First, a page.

In an organic garden near Summerhill Pyramid Winery in Kelowna

UBCO prof to advocate for sustainable agriculture at global conference

Tirso Gonzales to attend international conference Nov. 3 to 7 in Shillong, India.

For Tirso Gonzales, an associate professor at UBC Okanagan, the problems with the western world’s way of farming are clear.

Current practices such as monocropping, pesticide use, and only using a select group of plant species are solely profit driven and unsustainable.

These practices have largely ignored agricultural knowledge of more than 1.2 billion indigenous people and small farmers around the world, knowledge that will be the topic of discussion when Gonzales attends the second Indigenous Terra Madre (Mother Earth), a world conference on the subject in Shillong, India next week.

Running from Nov. 3 to 7, the Terra Madre will see indigenous representatives from around the globe attend, and will include discussions, workshops and solution seeking sessions on how indigenous agricultural knowledge systems can be better used in local communities as well as on the world stage.

“The dominant Euro-American view of food production is colonial in nature and has fundamentally ignored and disavowed the sustainable agricultural practices employed by indigenous peoples for thousands of years,” said Gonzales, who teaches Indigenous Studies with UBC Okanagan’s Irving K. Barber School of Arts and Sciences.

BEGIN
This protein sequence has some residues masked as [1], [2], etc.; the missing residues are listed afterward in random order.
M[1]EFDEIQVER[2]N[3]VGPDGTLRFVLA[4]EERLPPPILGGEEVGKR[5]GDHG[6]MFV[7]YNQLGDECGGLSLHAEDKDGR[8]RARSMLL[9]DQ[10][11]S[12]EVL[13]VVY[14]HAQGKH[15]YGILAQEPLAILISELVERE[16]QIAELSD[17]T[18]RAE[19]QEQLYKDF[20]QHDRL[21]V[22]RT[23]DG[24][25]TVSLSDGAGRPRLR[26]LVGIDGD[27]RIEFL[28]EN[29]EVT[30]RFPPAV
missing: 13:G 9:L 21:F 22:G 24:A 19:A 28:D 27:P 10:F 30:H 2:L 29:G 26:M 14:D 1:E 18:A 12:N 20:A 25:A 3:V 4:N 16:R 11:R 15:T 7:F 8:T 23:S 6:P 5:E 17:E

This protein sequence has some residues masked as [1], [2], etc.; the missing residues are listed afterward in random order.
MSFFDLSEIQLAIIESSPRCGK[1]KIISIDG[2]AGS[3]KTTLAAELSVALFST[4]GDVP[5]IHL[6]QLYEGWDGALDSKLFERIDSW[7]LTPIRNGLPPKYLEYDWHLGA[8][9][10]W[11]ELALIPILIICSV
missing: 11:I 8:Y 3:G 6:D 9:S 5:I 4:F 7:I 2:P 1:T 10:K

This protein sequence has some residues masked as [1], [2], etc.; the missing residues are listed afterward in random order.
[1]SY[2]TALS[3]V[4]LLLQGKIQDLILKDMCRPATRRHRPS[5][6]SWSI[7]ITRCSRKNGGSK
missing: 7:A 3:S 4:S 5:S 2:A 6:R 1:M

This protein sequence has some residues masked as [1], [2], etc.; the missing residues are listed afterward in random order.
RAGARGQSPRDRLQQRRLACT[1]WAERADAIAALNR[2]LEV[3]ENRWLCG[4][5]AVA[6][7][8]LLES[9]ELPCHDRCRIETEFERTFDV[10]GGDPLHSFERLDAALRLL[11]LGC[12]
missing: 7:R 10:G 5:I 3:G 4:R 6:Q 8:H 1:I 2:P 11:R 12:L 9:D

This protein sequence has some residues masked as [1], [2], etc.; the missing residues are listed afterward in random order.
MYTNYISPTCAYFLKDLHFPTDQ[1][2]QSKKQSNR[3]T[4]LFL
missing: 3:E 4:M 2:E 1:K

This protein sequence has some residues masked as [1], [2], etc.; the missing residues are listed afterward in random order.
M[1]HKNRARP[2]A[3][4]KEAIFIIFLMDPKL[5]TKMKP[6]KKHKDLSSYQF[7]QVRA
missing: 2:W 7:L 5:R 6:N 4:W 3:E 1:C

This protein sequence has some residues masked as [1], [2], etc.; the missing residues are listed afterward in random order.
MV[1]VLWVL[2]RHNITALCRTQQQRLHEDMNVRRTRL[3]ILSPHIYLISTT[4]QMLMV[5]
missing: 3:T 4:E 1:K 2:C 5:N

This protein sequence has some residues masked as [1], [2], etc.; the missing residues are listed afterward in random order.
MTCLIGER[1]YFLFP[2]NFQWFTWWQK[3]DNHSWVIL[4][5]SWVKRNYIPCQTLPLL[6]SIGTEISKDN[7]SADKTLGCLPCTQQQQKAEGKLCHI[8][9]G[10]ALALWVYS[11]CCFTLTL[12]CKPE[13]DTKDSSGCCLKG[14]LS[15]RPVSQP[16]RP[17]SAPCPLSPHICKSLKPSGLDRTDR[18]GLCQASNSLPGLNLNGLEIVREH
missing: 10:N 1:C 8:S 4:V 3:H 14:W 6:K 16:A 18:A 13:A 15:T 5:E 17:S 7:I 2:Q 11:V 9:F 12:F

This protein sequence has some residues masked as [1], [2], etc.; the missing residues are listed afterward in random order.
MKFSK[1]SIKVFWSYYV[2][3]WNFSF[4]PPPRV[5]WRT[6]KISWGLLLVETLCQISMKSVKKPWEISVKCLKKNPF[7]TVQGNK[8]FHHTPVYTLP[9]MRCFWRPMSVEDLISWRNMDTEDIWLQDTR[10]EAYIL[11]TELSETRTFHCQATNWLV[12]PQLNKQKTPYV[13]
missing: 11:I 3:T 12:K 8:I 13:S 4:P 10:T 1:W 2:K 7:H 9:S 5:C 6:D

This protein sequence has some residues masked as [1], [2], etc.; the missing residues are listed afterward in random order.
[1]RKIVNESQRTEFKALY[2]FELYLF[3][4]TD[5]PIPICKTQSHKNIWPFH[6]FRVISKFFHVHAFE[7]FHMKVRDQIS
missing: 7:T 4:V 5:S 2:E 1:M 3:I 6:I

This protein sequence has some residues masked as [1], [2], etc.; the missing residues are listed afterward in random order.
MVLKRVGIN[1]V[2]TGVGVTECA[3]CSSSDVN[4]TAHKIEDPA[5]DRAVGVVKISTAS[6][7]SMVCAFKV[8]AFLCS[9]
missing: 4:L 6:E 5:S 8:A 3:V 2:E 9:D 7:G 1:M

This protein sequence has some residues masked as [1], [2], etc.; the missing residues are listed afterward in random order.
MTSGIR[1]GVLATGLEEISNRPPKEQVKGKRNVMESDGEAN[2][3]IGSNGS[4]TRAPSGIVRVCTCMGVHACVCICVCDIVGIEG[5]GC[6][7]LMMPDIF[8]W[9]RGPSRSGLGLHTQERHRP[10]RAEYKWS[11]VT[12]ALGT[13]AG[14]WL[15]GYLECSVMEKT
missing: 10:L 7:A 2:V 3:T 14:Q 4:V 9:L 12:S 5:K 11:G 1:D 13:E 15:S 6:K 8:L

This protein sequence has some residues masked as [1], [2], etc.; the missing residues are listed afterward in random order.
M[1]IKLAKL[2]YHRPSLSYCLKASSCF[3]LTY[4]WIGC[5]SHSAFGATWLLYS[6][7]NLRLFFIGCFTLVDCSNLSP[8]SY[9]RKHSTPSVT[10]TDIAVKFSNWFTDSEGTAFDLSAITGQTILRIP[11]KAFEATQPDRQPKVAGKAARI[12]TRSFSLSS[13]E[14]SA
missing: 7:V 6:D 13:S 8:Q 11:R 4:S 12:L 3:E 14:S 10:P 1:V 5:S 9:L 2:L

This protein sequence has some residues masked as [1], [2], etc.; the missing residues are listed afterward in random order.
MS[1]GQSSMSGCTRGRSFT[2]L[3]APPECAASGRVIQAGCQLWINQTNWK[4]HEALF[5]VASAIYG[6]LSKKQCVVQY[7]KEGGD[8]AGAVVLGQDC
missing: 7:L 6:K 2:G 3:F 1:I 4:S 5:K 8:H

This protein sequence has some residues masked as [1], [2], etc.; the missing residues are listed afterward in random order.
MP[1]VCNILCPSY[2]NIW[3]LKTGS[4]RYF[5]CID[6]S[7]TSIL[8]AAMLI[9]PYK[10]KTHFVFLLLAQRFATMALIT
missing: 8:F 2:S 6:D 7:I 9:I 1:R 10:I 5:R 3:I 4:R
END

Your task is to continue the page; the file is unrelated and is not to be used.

“This is actually part of a larger issue that sees the dominant Western view of the world overshadow experiences of other cultural groups, many of whom possess the knowledge necessary to help address some of the world’s most pressing issues.”

Gonzales’ work is well known in indigenous and non-indigenous academic and intellectual circles. A former Fullbright scholar with a PhD in sociology, Gonzales has conducted research on behalf of the World Bank and United Nations Food and Agricultural Organization.

His work examined how science, technology, and indigenous knowledge systems can be used to reduce hunger and poverty, improve rural livelihoods, and environmental resilience, and also promote efficient ways of producing food while at the same time demonstrating care for the environment, societies, and economies.

“India is just one step in my journey, I am travelling light these days,” said Gonzales, who has dedicated his career to the study of Latin American Indigenous Studies, an area of study that remains largely unrecognized, misunderstood, and unfunded in academic communities across the western world.

In many indigenous areas of study, in particular Latin American Indigenous Studies, history and academic knowledge seeking is selective and approached with a Euro-American view as opposed to a decolonial view from those, like Gonzales who comes from the Peruvian Andes and is related to the Aymara people, whose ancestors lived that history.

“The physical presence of colonial powers of old Europe has actually disappeared, but their legacy —coloniality of knowledge — in the way the world thinks, acts, and what it values remains. Coloniality is not over. It’s all over,” said Gonzales.

“We have moved on from a Eurocentric view of the world to a Euro-American view. This is the prime reason why we are still effectively ignoring the experiences of millions of people whose place-based knowledge, history and experience will be integral in solving many of the world’s problems.”


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